Genetic contact tracing could help curb early TB outbreaks
The novel use of genetic contact tracing to identify the source of a bovine tuberculosis outbreak could signal a new approach in managing the disease, a study suggests.
In response to a rise in TB rates among wildlife in an area of East Cumbria with no previous infections, experts examined the DNA of the bacteria that causes the disease taken from cows and badgers that had tested positive.
All bacteria were found to be closely related to each other, pointing to a single purchase of cattle as the most likely source of infection.
Scientists say routine monitoring of both cows and badgers could help to manage early outbreaks of the disease, for which control measures cost £100 million each year in England alone.
Bovine TB is an infectious respiratory disease of cattle that is mainly spread through inhaling virulent particles in the air. It is caused by the bacterium Mycobacterium bovis, which can also infect and cause disease in other mammals, including humans, deer, wild boar, goats, pigs, cats and dogs.
Experts from the Universities of Edinburgh and York, University College Dublin, and the UK Animal and Plant Health Agency developed a method of tracking the outbreak by integrating genetic data with spatial locations and contact tracing. This allowed them to compare small changes in the DNA as it spread from one animal to the next.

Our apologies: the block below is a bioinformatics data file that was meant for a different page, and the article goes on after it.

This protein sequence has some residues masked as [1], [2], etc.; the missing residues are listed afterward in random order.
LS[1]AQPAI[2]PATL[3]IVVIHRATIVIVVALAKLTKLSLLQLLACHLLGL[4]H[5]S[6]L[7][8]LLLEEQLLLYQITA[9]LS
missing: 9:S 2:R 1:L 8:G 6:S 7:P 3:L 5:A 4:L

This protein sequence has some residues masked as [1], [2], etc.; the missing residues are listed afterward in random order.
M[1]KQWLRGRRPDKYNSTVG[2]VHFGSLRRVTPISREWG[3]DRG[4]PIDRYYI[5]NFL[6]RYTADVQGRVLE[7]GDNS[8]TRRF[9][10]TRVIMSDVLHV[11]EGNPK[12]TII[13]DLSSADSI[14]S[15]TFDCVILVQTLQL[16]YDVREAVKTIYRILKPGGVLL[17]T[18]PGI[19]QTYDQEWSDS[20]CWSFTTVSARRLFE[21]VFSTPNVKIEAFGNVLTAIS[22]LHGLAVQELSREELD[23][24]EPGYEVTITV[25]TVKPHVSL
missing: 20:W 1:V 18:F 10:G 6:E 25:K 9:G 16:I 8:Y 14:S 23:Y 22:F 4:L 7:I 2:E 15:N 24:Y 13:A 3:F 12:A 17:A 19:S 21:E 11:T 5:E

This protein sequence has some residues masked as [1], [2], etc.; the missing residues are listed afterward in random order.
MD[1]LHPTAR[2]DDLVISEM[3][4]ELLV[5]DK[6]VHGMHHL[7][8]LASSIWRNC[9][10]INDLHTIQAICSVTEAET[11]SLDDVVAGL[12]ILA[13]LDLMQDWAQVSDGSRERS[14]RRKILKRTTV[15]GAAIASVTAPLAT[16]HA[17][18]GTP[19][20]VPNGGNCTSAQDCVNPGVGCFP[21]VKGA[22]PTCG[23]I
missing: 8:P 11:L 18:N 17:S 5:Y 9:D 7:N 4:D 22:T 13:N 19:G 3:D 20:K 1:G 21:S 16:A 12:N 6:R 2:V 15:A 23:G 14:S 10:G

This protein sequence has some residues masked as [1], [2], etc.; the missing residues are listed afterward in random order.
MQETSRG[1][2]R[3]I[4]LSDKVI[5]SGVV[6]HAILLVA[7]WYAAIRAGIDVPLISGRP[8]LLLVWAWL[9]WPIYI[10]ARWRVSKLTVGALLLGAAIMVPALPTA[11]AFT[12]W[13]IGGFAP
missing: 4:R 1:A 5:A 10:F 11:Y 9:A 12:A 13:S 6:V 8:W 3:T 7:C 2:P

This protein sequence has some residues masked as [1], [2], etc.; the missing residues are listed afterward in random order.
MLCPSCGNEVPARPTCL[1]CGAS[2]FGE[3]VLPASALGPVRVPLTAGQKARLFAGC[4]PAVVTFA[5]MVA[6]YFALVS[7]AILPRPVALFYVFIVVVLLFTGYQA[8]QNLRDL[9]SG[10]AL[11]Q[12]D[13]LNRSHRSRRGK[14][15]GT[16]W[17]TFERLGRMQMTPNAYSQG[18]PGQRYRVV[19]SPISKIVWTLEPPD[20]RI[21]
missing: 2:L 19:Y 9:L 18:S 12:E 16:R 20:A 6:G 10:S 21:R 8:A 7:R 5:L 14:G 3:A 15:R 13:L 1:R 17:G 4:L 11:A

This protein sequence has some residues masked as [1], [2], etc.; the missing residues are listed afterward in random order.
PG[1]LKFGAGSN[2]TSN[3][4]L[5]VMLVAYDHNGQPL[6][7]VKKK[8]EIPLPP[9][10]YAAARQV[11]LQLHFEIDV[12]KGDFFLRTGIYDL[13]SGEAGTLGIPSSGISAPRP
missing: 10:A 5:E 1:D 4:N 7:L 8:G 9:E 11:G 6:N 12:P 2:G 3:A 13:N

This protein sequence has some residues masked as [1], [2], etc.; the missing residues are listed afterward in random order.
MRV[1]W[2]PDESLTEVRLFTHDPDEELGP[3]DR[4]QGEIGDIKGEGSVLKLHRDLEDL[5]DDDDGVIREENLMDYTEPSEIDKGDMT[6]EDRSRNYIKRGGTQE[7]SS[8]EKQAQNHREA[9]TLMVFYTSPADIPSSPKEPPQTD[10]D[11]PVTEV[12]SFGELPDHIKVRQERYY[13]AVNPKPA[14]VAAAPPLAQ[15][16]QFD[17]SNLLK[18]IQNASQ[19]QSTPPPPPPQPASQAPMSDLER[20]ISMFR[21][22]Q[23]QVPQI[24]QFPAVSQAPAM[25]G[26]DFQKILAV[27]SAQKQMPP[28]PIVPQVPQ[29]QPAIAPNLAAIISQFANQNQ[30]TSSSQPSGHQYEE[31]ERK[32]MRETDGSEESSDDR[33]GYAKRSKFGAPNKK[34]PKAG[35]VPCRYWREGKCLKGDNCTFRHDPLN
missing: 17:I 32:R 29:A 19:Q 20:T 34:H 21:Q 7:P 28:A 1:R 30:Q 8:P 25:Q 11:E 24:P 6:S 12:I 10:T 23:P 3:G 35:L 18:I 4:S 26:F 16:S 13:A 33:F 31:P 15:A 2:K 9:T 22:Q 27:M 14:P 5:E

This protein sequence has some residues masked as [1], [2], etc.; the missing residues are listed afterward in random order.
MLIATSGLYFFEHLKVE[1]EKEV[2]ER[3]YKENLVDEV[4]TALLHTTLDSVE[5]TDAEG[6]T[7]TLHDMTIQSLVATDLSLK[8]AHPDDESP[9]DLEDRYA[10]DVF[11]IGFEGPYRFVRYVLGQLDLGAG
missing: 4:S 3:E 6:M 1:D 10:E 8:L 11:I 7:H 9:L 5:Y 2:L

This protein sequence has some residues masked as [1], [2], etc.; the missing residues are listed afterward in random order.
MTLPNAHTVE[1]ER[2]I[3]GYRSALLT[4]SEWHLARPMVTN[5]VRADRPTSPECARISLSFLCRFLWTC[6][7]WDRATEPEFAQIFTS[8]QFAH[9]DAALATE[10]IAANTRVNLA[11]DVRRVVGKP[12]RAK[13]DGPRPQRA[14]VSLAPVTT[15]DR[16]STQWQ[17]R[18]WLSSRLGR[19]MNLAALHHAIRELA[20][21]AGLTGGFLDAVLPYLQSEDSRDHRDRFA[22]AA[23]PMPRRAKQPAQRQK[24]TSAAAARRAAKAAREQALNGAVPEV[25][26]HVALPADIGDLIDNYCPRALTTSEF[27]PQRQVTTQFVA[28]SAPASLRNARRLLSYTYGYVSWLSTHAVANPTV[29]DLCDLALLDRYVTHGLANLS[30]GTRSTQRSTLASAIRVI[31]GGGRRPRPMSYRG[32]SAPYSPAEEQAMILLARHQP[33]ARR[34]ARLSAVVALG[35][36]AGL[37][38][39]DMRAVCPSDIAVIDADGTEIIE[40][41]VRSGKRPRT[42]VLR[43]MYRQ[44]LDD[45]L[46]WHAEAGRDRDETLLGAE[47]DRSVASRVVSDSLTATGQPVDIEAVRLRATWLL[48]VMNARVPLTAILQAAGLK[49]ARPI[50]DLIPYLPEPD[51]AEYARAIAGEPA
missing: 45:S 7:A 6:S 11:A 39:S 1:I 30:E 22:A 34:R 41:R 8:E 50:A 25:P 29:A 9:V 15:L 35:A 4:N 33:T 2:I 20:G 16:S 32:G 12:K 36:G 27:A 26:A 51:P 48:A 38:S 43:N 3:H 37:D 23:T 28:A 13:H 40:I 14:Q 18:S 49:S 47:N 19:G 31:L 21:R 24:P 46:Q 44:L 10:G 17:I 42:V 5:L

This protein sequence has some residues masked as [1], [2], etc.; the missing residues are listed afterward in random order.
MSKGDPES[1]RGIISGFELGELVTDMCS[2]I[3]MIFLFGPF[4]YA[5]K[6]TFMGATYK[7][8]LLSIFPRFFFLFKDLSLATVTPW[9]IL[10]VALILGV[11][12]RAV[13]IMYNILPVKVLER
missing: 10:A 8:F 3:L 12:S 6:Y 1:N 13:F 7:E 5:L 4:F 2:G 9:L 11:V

The outbreak began with an infected cow brought to a farm in the region from Northern Ireland, according to the research.
Disease passed among cattle, infecting an increasing number of cows, then spread throughout the local badger population, before being passed back to cows in a cycle of infection.
Experts suggest that their approach is an effective way to model the spread of infectious disease, and might be applied to understand the complex spread patterns of other diseases.
This was an unusual outbreak in that we were able to trace the infection to a single source – as close to a smoking gun as you can get. Badgers are becoming more populous, and farms are becoming bigger and more complex, so the risk of disease spreading from livestock to wild animals will probably persist and even increase as these trends are likely to continue into the future. Our findings are very useful for understanding transmission of TB, and infection spread in general.
The study was funded by the BBSRC and Defra. It is published in the Journal of Applied Ecology.
Roslin Institute, University of Edinburgh
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